Why does Caritas focus on climate?
The world’s poorest people are being hit hardest by climate extremes. Typhoons and floods destroy entire communities, damaging homes and property. Drought, erratic rainfall, or unpredictable growing seasons lead to smaller harvests, or no harvests at all–leaving millions hungry.
The IPCC (Intergovernmental Panel on Climate Change) projects that climate change is expected to significantly increase and intensify extreme climatic events, putting the most vulnerable people at even greater risk.
What is climate change, and what do we mean by sustainable energy?
Climate change refers to changes in the global climate beyond those which we would expect to see due to natural climate variations. The United Nations Framework Convention on Climate Change (UNFCCC) defines climate change as a ‘change of climate which is attributed directly or indirectly to human activity that alters the composition of the global atmosphere and which is in addition to natural climate variability observed over comparable time periods.’
Sustainable energy is energy that does not harm the climate or local environment and does not prevent future generations from meeting their energy needs – such as solar and wind energy. Sustainable energy should also be affordable, safe, and reliable for all.
What is Caritas asking for?
Caritas calls on governments to provides the means and policies to protect the most vulnerable people from dangerous climate extremes. Caritas urges governments to support the transition from polluting fossil fuels to sustainable energy.
Caritas also invites all people of good will to take action and live in a way that does not increase climate problems for the world’s poor. By doing this we’re showing politicians how much we care–and that we expect them to tackle the causes of climate change and support climate change solutions.
What causes climate change? Why does energy matter?
Human activity contributes significantly to climate change. The global energy system – power and transport – is a major contributor.
Energy emissions are set to double by 2030 if our current demand for energy continues as demand for countries that are industrialising rises too.
What needs to be done?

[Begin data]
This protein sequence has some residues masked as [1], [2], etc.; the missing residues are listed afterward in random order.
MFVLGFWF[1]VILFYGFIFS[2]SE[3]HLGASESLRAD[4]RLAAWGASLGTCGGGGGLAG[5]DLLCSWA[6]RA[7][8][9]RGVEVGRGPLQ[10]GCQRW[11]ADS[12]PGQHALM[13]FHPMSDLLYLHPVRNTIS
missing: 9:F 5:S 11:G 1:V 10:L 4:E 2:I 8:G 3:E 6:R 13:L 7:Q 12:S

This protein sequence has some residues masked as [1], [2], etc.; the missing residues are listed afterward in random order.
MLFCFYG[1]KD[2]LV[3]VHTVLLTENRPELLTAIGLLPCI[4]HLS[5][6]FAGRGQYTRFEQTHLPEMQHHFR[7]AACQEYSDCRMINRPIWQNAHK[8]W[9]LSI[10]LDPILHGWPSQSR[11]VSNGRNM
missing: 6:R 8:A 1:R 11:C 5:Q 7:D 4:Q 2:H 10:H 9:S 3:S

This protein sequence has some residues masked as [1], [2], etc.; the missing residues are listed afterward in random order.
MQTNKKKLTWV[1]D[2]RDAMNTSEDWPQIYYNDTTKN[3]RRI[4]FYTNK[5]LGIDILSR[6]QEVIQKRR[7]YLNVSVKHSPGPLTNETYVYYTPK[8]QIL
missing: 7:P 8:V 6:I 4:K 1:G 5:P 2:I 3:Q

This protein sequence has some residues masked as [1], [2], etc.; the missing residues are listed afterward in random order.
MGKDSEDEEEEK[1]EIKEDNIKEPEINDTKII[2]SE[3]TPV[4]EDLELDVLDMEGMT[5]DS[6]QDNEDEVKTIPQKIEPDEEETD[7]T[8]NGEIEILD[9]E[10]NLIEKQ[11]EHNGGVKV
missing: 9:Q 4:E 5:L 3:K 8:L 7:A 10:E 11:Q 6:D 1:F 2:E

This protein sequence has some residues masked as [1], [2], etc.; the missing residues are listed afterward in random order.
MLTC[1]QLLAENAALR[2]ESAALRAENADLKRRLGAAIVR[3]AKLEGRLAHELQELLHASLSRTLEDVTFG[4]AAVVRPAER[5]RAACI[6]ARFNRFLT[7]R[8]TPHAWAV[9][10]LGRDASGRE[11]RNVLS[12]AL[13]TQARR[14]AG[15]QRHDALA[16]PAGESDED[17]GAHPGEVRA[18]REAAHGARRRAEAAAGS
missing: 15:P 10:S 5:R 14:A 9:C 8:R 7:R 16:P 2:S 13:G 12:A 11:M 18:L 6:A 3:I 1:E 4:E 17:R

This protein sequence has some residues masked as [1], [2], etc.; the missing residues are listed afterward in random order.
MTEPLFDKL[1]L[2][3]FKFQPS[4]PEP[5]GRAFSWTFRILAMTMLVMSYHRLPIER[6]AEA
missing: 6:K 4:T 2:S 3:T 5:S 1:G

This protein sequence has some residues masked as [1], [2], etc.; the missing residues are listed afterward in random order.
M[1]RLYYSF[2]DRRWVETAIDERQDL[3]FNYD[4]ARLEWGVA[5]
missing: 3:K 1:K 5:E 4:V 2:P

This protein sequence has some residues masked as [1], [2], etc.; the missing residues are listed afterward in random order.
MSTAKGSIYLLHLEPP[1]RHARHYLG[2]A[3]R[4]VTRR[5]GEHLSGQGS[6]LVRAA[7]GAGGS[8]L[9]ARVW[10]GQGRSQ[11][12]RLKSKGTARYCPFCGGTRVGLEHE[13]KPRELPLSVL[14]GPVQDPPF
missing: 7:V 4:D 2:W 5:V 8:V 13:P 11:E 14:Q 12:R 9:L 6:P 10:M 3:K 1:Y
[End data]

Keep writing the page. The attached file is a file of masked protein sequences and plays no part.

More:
To achieve the emissions cuts required to tackle climate change, we have to urgently shift away from using polluting fossil fuels to more sustainable sources of energy, such as wind, solar, water and geothermal, along with making our use of all energy more efficient.
In addition, our current energy system is not delivering for everyone. Investing in sustainable energy is vital not just to tackle climate change, but is so everyone can light their homes, schools and hospitals, and so they can produce food and run businesses.
Climate change is a long-term problem that needs long-term solutions. We need leaders who can put the needs of our vulnerable sisters and brothers – those suffering most from the changing climate – at the heart of any decisions made.
What are the links with our faith?
The Earth is a gift from God and its future is intimately bound up with our own lives and choices. Climate change not only threatens the natural world, but also our lives and livelihoods and those of our global neighbours, especially the world’s poorest communities.
Our faith calls us to live simply, sustainably and in solidarity with people who are poor. So doing our share to tackle climate change is a fundamental part of expressing our faith.
How can I make a difference?
Although each change we make might seem small in itself, together it all adds up. It’s a sign that we want a much bigger change, and our actions can encourage others to get involved. By committing to live more sustainably ourselves we can demonstrate our support for people living in poverty, living with climate extremes and those expected to be significantly adversely impacted by climate change.
Will cutting our emissions make any difference?
It’s true that no single country’s emission reductions will make a difference on its own. Only if every nation agrees to limit polluting greenhouse gases emissions will we achieve the cuts we need on a global scale.
However, developing countries are responsible for a large share of man-made carbon dioxide emissions. Reducing these emissions is a vitally important task.